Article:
The process of the limiter 83 and the integer-conversion unit 84 is many-to-one mapping. Thus, the original DCT coefficient cannot be restored from its output. This means that information of a part of the quantized index of the DCT coefficient represented as the stream is lost by decoding.

This information loss has not posed a big problem as long as an image to be reproduced exists only to be consumed by a human. In other words, such an error introduced by decoding has not been a problem because it is too small to be sensed by the human. However, communication diversity has been accompanied by recognition that it is important to hold a structure of a coded image. For example, for secondary use, a decoded image may be recoded losslessly, information such as an electronic watermark may be contained in the image, and thus the information must be held even after decoding. A conventional decoding method cannot guarantee lossless recoding or a remaining watermark.

The conventional decoding method of coded data has a problem that when an error is introduced as a result of clipping or integer-conversion of an inversely converted signal, and a decoded signal is coded again, the same coded stream cannot be obtained.

Furthermore, the error caused by the clipping or the integer-conversion poses a problem that information embedded in the quantized DCT coefficient is lost.

The present invention has been made to solve the above problems, and has an object to provide a program, a method, and an apparatus for decoding coded data, which are capable of completely restoring an original stream when decoded data is coded again.

It is another object to provide a program, a method, and an apparatus for decoding coded data, which are capable of completely holding information embedded in a quantized DCT coefficient by maintaining a structure of a signal represented as a stream within a certain range of quantization accuracy.

DISCLOSURE OF THE INVENTION

An apparatus and a method for decoding coded data according to the present invention each include: a first projection means (or step) for receiving an input of a signal coded by lossy compression and orthogonally projecting an optional real number vector on one convex aggregate X in a first vector space in which the decoded signal is present; convergence judgment means (or step) for judging convergence of convex projection through the first projection means (or step) and obtaining a real number vector x belonging to the aggregate X to output the same as a decoded signal when the convergence of the convex projection is judged; and a second projection means (or step) for orthogonally projecting an optional vector of the first vector space on one convex aggregate Y in the second vector space different from the first vector space when the convergence of the convex projection is not judged, and then moving to the first projection means (or step) to repeat orthogonal projection on the aggregate X and the aggregate Y with the coded signal set as an initial value.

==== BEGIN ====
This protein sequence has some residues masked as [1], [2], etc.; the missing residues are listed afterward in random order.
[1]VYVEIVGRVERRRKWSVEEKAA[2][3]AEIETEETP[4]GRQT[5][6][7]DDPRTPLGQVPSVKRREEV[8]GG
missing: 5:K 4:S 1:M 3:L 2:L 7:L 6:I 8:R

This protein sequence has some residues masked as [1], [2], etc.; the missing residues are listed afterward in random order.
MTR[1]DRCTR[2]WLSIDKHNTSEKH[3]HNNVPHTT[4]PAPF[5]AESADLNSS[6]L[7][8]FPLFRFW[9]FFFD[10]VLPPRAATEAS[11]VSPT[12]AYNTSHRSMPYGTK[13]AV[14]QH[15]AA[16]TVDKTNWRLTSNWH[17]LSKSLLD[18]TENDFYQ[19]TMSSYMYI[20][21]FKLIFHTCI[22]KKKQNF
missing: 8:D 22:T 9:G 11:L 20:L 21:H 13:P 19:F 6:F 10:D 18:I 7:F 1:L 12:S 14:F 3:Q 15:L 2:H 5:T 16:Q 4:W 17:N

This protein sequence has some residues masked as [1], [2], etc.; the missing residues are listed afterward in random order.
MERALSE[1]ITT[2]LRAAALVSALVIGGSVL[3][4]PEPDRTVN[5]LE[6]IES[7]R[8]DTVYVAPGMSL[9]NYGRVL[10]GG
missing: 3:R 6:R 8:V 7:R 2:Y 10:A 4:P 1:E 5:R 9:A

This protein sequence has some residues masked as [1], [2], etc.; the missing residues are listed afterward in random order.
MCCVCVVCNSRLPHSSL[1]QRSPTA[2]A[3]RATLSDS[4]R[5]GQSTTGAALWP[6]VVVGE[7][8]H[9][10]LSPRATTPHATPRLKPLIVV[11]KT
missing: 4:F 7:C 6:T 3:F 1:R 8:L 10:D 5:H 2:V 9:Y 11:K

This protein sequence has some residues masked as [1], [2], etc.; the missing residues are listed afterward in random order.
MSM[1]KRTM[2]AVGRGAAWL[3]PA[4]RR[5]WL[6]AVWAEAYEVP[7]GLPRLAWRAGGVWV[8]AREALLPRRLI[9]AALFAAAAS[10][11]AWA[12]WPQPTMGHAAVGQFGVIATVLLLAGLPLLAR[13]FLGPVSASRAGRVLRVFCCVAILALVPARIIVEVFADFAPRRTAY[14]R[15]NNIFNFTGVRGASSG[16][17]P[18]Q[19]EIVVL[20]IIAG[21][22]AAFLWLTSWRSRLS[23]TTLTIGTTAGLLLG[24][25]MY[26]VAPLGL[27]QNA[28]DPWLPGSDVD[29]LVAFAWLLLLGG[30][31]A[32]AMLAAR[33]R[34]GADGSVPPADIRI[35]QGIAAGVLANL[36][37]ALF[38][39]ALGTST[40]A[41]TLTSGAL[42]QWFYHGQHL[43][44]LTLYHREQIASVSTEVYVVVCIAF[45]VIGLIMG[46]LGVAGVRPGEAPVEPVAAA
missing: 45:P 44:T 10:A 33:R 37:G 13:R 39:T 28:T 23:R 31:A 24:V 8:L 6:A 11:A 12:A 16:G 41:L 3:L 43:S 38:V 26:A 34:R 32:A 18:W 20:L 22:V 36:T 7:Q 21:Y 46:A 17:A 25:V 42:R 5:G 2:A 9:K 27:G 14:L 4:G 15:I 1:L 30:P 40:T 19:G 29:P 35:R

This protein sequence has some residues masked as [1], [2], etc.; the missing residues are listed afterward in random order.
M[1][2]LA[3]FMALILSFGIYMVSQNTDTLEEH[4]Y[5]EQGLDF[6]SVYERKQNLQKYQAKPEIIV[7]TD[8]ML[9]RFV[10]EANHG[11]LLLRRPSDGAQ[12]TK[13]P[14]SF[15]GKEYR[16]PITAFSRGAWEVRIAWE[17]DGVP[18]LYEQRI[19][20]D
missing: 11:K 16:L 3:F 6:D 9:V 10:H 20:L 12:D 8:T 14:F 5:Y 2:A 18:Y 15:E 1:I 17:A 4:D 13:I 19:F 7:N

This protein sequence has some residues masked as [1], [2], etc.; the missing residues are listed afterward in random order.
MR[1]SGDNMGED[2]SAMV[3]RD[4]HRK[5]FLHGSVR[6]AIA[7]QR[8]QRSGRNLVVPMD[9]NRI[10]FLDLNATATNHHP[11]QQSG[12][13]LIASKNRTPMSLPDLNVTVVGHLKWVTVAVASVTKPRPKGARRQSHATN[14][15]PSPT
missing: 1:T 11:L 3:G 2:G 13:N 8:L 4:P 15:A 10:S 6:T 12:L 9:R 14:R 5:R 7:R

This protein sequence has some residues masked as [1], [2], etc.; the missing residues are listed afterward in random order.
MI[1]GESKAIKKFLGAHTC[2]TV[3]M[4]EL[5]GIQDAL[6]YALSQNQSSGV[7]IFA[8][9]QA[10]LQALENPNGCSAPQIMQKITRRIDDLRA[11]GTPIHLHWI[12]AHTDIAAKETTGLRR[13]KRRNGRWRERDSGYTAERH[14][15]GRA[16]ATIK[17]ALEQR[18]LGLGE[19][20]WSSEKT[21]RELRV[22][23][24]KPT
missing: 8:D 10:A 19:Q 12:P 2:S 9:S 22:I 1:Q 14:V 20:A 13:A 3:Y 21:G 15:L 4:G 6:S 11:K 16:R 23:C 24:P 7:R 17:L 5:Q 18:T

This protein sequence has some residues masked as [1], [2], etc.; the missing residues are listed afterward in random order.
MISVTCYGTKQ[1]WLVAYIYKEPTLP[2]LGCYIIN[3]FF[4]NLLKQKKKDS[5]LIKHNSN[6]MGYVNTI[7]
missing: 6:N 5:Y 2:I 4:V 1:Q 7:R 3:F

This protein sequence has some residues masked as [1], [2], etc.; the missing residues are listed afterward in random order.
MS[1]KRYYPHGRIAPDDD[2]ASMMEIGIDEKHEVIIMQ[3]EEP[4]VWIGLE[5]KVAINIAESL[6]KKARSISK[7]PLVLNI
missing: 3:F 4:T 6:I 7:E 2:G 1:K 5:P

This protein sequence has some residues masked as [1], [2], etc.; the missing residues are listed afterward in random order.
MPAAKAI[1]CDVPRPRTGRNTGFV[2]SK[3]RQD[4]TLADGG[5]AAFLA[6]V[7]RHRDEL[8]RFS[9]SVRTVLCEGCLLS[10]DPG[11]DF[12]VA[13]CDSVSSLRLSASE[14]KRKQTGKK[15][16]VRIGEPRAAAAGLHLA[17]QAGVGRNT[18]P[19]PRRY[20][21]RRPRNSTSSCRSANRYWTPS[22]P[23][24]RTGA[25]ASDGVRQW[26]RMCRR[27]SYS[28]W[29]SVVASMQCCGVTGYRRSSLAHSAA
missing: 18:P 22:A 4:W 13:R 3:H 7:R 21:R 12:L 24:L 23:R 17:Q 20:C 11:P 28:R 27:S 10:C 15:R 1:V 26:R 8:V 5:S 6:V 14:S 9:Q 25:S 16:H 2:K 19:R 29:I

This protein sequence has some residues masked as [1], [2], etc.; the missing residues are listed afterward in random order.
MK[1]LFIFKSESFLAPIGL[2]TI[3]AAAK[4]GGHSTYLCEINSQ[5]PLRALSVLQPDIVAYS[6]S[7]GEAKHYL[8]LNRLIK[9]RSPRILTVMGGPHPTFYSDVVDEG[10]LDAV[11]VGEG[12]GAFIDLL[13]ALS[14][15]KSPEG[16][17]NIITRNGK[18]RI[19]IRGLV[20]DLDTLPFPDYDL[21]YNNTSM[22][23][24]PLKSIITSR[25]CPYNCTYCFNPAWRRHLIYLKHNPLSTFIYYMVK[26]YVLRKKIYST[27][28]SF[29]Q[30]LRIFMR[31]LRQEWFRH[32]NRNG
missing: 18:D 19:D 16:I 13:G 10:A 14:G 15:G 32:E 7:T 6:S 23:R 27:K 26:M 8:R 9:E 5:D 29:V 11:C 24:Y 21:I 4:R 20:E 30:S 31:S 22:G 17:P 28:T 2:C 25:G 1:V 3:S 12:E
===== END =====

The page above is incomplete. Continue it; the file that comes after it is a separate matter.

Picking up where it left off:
Furthermore, the program for decoding coded data according to the invention serves to cause a computer to function as each means of the decoder of the coded data.

BRIEF DESCRIPTION OF THE DRAWINGS

FIG. 1 is a schematic diagram showing an example of a change in value of a quantized index caused by clipping of decoded conversion coefficient to explain an approach of the present invention;

FIG. 2 is a diagram showing a situation of sequentially obtaining vectors x0, x1, . . . , xn for two aggregates X and Y of FIG. 1 by repeating orthogonal projection in the aggregate X and the aggregate Y with yc set as an initial value to explain a first embodiment of the present invention;

FIG. 3 is a diagram showing another convex aggregate W (=kY) constituting a partial aggregate of the aggregate Y of FIG. 2;

FIG. 4 is a block diagram showing a case where a decoder of coded data as hardware for explaining decoding program and method of the coded data according to the present invention is constituted of a computer;

FIG. 5 is a flowchart showing contents of the decoding program of the coded data which is stored in an ROM 4B of FIG. 4 to operate based on control of a CPU 4A;

FIG. 6 is a block diagram showing a functional configuration of the decoder of the coded data of the present invention corresponding to the flowchart shown in FIG. 5;

FIG. 7 is a diagram showing a situation of obtaining a vector xn which is a common element by repeating convex projection between the aggregate X and the aggregate Y with a vector yc obtained by inverse-quantizing a quantized index of a transmitted DCT coefficient by Qc set as an initial value to explain a second embodiment of the present invention; and